Remember to complete any formalities if you were in employment prior to being accepted as an intern. This will be useful should you need to claim any benefits when you return. Reminder: being an international intern does not entitle you to claim unemployment benefits.
V.I.E.s and V.I.A.s are not paid a salary as such but receive a tax free allowance. However, before leaving France, make sure that you put your tax affairs in order (income tax for the year N-1 and any local taxes, etc.). Contact your local tax office for more information or read about tax information in the V.I. section or read our FAQs. 
Your allowance will be paid into a French bank account. Opening an account in your host country is not compulsory but can be useful. In all cases, we recommend that you inform your bank of your change of situation. Where possible, the bank may suggest opening an account more suited to your current situation. Certain banks even offer “”Special V.I.” packages.
If your mission is outside the European Economic Area (E.E.A.), you will require a visa. The consulate or the embassy of the concerned country will be able to provide you with information about applying for a visa. Once you have obtained your visa, don’t forget to send a copy to Business France.
Visa costs are covered by your company. The costs will be covered either directly i.e. the company will pay the costs when they become due or indirectly i.e. the costs will be reimbursed by the company and paid into your bank account.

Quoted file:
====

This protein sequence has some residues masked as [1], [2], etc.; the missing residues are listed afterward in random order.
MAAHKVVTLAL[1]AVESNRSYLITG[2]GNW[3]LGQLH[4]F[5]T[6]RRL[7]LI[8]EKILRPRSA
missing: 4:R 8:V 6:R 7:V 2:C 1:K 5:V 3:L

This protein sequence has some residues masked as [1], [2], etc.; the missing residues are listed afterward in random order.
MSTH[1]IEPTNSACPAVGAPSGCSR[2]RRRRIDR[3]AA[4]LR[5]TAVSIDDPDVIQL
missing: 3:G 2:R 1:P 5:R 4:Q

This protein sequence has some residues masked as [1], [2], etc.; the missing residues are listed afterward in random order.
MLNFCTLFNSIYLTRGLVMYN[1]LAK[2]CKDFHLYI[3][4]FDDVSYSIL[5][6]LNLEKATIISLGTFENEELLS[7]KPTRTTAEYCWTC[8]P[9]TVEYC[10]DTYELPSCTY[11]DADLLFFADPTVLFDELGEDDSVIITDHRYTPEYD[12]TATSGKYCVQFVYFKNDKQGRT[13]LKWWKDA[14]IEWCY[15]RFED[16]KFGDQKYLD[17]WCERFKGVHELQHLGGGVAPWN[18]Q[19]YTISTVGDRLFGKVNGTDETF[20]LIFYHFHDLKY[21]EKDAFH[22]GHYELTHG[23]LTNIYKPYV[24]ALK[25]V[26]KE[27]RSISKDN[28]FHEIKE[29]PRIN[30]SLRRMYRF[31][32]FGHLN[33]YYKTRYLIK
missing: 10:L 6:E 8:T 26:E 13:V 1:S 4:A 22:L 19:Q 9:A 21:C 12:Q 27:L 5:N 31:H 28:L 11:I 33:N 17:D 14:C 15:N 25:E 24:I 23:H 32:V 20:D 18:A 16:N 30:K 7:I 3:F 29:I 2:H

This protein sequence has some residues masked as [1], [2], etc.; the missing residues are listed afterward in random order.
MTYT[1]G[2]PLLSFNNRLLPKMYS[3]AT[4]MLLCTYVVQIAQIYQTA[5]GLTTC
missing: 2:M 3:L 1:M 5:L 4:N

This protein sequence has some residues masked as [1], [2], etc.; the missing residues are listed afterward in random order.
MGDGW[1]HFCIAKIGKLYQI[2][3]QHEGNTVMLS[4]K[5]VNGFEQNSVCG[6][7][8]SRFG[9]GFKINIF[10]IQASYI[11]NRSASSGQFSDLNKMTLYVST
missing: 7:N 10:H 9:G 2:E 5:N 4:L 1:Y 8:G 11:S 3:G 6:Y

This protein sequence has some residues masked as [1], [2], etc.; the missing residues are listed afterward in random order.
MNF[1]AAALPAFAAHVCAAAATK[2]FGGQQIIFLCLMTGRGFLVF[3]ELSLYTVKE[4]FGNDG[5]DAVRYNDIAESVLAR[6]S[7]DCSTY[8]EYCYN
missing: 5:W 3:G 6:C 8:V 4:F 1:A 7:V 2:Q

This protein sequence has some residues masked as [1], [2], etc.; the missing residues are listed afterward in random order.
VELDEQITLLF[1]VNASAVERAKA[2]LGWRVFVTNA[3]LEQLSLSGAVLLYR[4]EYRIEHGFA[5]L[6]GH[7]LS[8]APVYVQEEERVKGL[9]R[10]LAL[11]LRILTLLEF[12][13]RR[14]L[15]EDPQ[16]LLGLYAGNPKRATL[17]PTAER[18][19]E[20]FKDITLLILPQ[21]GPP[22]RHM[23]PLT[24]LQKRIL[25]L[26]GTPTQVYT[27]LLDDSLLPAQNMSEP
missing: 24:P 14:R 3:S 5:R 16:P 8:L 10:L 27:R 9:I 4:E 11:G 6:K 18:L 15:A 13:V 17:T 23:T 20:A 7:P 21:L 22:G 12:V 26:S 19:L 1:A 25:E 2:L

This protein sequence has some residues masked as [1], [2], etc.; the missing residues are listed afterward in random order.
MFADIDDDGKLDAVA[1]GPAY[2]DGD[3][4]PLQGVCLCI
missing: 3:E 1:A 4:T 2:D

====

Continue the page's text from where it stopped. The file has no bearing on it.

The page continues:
Social welfare is provided for you and your dependants through the International Internship Programme. Before departure, the intern must undergo medical check-ups carried out by doctors accredited by the A.R.S. (regional health agency). During the check-up, the doctor will administer any compulsory vaccinations. 
“From the moment the interns leave on assignment, they no longer benefit from the French social welfare system,” explains Estelle Valentin, manager at Business France. The intern is covered by private health insurance for the duration of his/her assignment. This means that the health insurance provider will reimburse any medical expenses.
There is no need to contact the insurance provider before departure: “Once you have been registered as an intern, Business France will take out the insurance on your behalf. It will also send any documents required to validate your dossier,” she explains. If you are being accompanied by your partner or children, they will also benefit from the same rights. The intern’s dependants receive the same level of social welfare as the intern with the exception of pensions rights and certain medical expenses notably dental expenses.
Is your assignment on the other side of the world? Don’t panic! Shipping costs are covered by your company. Return tickets and shipping costs (personal belongings) up to 150 kg per journey i.e. between your residence and your assignment location. Remember to keep all your receipts as these will be required by your company to reimburse you.